The incredible shrinking glacier Ice: North America's biggest glacier has been behaving oddly as it shrinks, sending off chunks of ice.

Sun Journal

February 10, 1997|By Doug Birch | Doug Birch,SPECIAL TO THE SUN

Geologic change is usually measured in millimeters and takes place over millenniums. But Alaska's Bering Glacier, the largest on the North American continent, is fracturing, retreating and sometimes surging at record speeds.

Its skittishness may be a sign that the planet is in for a rough ride.

In the past few years, the Bering -- roughly the size of Delaware -- has triggered mammoth floods, carved away hillsides, bulldozed bird colonies and calved icebergs as large as small islands. The cause of all this instability is simple: This enormous glacier is shrinking.

The Bering Glacier is 140 miles long, an average of about 10 miles wide and a half-mile deep.

Beginning at an altitude of 18,000 feet in the St. Elias Mountains, the glacier covers about 2,000 square miles and contains 1,000 cubic miles of ice. But during this century, the Bering has lost about 3 percent of its surface size, and about 600 feet in thickness near its terminus.

Most of the world's subpolar glaciers have been dwindling since about the turn of the century. And some climatologists and geologists think the thawing is another important signal that Earth's climate is becoming warmer.

Off and on since 1974, Bruce F. Molnia of the U.S. Geological Survey has been flying a stretch of the Alaskan coast to study the restless Bering.

Molnia and his colleagues have found evidence that about 5,000 years ago, the Bering was much smaller, with its terminus many miles from the Pacific Ocean.

Then, more snow began to fall on the ice field in winter than melted in the summer, causing the glacier to inch down fjords until it reached the coastline and its maximum size in about 1100 A.D.

For the next 800 years, the glacier slumbered, neither advancing nor retreating. Then in 1900, something happened. The summer thaw began to claim more of the behemoth's annual coat of snow. The 2,000-square-mile block of ice began to shrink, and gradually lost 600 feet of thickness in its pancake-shaped lower end.

When growing, a glacier moves slowly but inexorably -- advancing as its tremendous weight forces the ice crystals to deform, causing the seemingly rigid ice to flow like a block of extremely dense syrup.

When shrinking, it becomes far more active. It can gush rivers of water, splinter into icebergs at its terminus, retreat up the path it scours through the terrain and then slide back down in what is called a surge.

In April 1993, the Bering began what was probably its fourth or fifth surge in this century, advancing an average of a half-mile a month.

For two years it slid along, at one point creeping at a rate of more than 300 feet per day. (While a giant tortoise walks about 100 times faster, this is lightning speed for a block of ice larger than the Great Salt Lake.)

White thunder -- the sound of the ice breaking up -- echoed across the landscape. Water roared off the glacier in a single stream, carrying far more water than Niagara Falls. "It's a deafening roar," Molnia says. "There were these explosive cannon shots where big blocks of ice were being thrown off the glacier."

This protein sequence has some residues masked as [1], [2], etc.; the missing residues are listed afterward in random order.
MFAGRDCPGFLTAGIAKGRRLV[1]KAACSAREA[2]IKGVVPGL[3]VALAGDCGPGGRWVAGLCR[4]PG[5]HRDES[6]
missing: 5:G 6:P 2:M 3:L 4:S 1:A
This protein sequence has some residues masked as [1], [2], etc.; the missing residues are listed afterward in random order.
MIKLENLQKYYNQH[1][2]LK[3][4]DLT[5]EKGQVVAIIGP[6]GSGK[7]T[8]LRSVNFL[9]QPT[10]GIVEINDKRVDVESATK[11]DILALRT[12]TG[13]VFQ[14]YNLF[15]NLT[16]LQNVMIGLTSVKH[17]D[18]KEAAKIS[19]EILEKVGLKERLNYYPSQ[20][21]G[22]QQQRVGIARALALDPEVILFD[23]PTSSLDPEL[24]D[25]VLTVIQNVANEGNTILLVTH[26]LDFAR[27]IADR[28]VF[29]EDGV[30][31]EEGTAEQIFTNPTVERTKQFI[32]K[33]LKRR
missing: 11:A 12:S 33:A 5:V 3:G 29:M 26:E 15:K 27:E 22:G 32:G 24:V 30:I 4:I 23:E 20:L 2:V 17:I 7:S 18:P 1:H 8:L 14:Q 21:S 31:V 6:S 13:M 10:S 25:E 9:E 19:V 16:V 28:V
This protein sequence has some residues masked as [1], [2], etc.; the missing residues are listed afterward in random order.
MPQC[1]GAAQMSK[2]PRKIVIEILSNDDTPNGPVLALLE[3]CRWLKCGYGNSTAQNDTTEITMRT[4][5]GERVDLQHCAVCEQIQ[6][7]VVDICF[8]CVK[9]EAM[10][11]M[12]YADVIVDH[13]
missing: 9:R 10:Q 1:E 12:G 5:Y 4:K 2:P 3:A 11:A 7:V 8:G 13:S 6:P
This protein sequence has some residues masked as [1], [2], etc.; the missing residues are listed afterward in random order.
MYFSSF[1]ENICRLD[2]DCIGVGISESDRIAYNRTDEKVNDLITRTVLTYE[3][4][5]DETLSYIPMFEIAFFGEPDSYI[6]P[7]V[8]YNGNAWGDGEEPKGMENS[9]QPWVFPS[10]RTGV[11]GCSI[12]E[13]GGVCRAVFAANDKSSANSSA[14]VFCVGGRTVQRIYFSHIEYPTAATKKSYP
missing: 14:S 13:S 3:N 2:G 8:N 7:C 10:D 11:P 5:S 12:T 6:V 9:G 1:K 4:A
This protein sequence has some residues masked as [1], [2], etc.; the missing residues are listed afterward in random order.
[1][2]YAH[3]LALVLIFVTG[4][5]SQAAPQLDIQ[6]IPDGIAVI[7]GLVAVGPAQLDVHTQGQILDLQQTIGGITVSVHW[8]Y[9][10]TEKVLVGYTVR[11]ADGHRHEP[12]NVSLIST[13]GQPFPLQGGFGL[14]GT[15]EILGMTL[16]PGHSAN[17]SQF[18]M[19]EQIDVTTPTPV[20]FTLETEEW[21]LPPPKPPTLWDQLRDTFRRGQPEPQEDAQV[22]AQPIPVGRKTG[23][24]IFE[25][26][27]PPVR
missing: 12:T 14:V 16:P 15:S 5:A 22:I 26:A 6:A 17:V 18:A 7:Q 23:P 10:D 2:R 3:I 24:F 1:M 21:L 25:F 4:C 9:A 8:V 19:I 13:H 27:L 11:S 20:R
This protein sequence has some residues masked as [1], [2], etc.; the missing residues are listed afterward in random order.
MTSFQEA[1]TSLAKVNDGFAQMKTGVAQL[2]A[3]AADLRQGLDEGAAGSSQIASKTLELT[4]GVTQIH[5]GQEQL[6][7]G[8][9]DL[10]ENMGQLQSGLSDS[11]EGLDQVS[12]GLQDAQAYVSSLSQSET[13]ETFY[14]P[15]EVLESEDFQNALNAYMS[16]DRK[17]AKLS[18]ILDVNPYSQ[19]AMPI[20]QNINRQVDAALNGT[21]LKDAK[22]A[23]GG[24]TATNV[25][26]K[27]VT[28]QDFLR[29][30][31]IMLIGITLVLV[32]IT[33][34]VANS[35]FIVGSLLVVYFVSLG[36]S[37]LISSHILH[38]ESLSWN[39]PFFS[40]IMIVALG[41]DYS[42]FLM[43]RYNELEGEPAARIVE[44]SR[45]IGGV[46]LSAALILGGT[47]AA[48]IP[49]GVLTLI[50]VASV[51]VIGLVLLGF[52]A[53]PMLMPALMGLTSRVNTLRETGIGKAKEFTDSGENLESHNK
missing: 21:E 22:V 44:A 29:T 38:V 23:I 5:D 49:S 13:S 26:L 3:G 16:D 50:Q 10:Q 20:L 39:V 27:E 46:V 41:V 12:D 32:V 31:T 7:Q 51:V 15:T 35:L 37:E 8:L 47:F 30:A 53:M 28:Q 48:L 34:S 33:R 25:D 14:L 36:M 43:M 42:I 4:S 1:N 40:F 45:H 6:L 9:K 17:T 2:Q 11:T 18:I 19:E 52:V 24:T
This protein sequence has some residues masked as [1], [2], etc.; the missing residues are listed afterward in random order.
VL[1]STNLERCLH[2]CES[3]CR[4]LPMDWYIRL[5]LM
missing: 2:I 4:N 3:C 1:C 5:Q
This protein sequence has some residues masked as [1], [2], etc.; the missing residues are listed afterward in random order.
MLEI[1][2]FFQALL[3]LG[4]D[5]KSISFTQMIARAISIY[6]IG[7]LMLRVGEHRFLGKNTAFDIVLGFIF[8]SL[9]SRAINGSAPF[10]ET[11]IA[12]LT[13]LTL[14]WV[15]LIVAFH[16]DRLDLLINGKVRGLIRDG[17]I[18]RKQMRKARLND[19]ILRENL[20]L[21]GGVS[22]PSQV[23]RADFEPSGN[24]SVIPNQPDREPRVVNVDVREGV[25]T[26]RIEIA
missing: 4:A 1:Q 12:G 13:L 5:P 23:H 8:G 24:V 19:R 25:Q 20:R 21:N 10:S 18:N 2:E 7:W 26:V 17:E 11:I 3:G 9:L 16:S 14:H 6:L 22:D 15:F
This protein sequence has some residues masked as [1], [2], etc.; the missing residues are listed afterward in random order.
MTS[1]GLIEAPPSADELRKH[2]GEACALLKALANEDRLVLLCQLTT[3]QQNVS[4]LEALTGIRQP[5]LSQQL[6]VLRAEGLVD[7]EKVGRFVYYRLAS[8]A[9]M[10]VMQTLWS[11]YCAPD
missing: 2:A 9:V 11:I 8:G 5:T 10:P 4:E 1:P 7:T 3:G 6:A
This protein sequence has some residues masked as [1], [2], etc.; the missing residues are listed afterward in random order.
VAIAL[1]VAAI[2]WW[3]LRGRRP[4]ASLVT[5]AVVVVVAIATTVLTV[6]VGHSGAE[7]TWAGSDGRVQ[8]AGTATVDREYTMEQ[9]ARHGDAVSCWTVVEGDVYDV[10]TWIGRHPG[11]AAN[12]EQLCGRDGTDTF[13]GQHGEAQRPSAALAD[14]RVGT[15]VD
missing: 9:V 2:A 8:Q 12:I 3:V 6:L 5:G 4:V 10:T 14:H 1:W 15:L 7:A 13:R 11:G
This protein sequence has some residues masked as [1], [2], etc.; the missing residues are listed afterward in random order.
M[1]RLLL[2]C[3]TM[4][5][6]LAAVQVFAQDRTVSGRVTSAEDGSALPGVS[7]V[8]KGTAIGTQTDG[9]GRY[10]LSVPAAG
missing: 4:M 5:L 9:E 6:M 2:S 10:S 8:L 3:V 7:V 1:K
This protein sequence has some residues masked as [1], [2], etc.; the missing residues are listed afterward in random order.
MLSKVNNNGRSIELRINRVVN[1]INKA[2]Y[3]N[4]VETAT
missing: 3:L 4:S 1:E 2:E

"Imagine a wall of ice [nearly] stretching from Baltimore to New York City, 10 miles wide and a half a mile thick," he says. Now imagine it moving a third of a city block a day as pieces of its terminus break up in very slow motion.

"It was one of the more spectacular glaciological events of this century," he says.

A surge occurs when meltwater becomes trapped under the glacier and in hidden pools and lakes. As the water rises, it presses against the ice above. At a critical point, it overcomes friction and gravity takes over, causing the glacier to hydroplane along its own base. In the Bering's case, water collected under its enormous belly to an average depth of about 3 1/2 feet before the glacier began to slip and slide.

A surging glacier can do serious damage. During its recent rampages, the Bering bulldozed through one of the largest rookeries in the central gulf region of Alaska, on islands in Vitus Lake. It pushed over the eggs of thousands of birds, including a population of threatened Dusky Canada geese. A burst ice dam flooded the land to the west, washing out a valley that teemed with moose and other wildlife.

Humans, though, weren't threatened; the nearest town is about 80 miles away. The only potential threats to safety are the huge icebergs that calve off the face of the glacier. For now, they are about as dangerous as rubber ducks in a bathtub, because they are trapped in Vitus Lake.

The lake is separated from the Pacific by a ring of gravel and rocks dumped by the advancing glacier and breached at one point by a relatively shallow river. Only smaller icebergs can escape via the river into the Pacific, where they melt quickly in the warmer ocean water.

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